The Roster Lock does ensure that teams with enough points to earn a direct invite to TI8 cannot be formed at the end of the season, creating a sense that all eight directly invited teams have earned their invitations. However, of the twenty-two still-active teams to acquire DPC points, ten have changed their rosters since February 5th’s final deadline.

Unfortunately, teams have still seen fit to split apart when success seemed out of reach. While forming a new team means jumping through that additional hoop of Open Qualifiers, for many players, this is more desirable than staying with a team they do not believe is competitive enough to qualify for or succeed at TI. As it is, there are some regions that may have a hard time filling out TI Regional Qualifiers with credible professional teams. We’re almost certain to have more than two Open Qualifier spots in some regions, as well as to see some teams that we’d expect to make it to the Regionals get knocked out during Open Qualifiers. 


I’m confident Valve will tweak both the general DPC rules and the Roster Lock system specifically for the next season of the Circuit. There are lots of potential directions Valve could go, including:


  • More locks for more opportunities to shuffle, including a freeze on rosters closer to TI.
  • No locks so players aren’t penalized for trying to set-up their best opportunity to attend and win TI.
  • Bigger team rosters so there’s less pressure on five people to fit together perfectly for the entire roster lock period.
  • More extensive ruleset to incentivize teams to stay intact

I’m sure there are other potential alternatives to the current system. Some of my suggestions, particularly bigger rosters, and a more extensive ruleset would require big changes in the fundamental ways we conceive of Dota 2 teams and how they should be formed and function. We flirted with a substitute player system earlier in the Roster Lock system, but no players want to be benched for the majority of the season. We also emphasize the intimacy of the five-player roster and the necessity of being able to predict the actions of your teammates. It seems harder to make those connections with a larger roster, and while flexibility in roles and hero pools is desirable, there's a much lower emphasis (read: none) on roster flexibility.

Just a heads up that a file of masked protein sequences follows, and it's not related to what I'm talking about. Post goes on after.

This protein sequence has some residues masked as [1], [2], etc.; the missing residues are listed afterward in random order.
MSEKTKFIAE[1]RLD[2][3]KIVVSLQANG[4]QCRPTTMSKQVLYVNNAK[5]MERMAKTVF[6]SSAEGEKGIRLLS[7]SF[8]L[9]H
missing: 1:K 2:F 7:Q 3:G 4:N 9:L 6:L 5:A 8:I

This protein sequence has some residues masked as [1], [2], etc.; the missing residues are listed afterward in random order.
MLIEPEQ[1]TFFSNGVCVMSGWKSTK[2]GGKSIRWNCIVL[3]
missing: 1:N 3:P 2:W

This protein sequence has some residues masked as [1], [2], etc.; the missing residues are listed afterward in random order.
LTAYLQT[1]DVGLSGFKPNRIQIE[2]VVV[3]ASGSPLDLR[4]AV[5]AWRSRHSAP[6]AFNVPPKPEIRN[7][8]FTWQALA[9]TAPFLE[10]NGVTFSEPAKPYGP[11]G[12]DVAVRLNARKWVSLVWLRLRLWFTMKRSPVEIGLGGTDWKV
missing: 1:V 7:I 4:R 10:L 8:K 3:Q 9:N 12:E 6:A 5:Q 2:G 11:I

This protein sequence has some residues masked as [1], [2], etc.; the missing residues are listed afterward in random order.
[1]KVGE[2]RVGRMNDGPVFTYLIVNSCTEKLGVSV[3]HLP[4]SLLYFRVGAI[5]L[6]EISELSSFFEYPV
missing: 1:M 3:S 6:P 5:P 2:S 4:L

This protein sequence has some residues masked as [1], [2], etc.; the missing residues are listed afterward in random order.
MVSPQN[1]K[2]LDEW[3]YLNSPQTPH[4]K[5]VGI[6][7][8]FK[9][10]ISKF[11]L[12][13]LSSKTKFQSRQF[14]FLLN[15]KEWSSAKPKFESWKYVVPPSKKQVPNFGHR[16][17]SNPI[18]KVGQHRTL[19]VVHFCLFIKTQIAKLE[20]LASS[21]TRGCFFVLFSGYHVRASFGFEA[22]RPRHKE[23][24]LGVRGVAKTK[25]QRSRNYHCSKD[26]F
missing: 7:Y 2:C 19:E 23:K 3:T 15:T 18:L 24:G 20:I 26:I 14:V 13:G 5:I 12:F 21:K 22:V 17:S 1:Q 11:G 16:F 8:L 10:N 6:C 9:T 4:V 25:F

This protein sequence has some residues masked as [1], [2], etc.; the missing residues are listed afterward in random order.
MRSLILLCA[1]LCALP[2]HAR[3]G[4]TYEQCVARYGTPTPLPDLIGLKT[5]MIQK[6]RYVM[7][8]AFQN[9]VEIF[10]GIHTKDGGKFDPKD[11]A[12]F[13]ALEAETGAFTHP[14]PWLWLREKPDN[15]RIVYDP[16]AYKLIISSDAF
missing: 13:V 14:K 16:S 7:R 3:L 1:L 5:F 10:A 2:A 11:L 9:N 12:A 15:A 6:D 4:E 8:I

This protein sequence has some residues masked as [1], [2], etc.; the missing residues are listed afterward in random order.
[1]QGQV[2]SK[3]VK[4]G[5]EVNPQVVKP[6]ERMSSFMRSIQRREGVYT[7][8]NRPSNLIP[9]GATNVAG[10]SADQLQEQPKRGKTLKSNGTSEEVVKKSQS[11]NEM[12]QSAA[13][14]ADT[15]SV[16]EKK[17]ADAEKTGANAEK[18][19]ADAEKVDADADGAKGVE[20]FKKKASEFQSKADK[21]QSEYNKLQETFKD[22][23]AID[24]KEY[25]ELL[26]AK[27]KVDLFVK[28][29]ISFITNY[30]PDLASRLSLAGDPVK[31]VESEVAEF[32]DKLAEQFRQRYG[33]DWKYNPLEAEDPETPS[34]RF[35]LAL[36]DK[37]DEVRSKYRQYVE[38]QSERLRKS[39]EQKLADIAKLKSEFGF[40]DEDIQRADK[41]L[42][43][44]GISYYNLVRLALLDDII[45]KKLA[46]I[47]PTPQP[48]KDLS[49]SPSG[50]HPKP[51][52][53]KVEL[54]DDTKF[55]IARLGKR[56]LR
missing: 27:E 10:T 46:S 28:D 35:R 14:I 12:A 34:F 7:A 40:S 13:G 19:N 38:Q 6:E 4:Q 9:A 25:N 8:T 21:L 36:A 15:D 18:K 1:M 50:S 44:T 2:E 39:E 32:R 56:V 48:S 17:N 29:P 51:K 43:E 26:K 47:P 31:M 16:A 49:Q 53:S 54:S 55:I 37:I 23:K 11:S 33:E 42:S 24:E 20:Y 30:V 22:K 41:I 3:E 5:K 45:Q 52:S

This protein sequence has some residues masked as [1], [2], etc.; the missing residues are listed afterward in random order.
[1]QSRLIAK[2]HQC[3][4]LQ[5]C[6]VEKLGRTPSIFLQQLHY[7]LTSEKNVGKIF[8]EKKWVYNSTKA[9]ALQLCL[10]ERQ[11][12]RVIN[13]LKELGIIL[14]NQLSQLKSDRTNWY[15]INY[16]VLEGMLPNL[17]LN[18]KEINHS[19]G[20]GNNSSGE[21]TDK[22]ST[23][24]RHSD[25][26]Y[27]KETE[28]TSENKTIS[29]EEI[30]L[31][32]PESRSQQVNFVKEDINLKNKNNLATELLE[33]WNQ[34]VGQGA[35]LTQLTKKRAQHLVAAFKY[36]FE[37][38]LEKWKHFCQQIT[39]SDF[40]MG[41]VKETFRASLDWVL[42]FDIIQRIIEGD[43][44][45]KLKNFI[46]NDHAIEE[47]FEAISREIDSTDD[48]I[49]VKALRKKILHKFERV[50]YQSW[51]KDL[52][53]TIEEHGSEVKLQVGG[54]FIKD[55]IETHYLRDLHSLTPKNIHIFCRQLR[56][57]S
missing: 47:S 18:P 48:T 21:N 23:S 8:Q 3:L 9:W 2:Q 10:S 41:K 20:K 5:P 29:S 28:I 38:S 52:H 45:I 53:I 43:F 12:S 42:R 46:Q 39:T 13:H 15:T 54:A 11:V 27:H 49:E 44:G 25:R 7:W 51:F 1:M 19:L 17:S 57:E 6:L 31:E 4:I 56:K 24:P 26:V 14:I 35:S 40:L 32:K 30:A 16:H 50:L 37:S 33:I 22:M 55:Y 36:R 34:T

I do think that the ruleset for Roster Locks, and the DPC more generally, could be more extensive to clearly and fairly establish all requirements and consequences for teams. There've been some mid-season adjustments and clarifications this year, and I hope moving forward that the ruleset is laid out as completely as possible.

Ultimately, TI’s prominence in the schedule will always make it difficult for players to remain committed to a team (and vice versa) if they don’t feel positive about their TI odds. I hope the next iteration of the DPC includes tweaks to the Roster Lock that will increase the incentives for teams to stay together after the final roster deadline. Open Qualifiers and the possibility for new teams to rise up is an integral part of the Dota 2 scene, which makes hard-locking rosters so that no changes can be made after a deadline, really difficult and undesirable.

It may be necessary to live with a certain degree of instability, but I sincerely hope Valve can find ways to adjust the system so we see more team rosters lasting longer than three-four months at a time.

Let me know in the comments below what, if any, changes you’d like to see to Roster Locks for the 2018-9 season!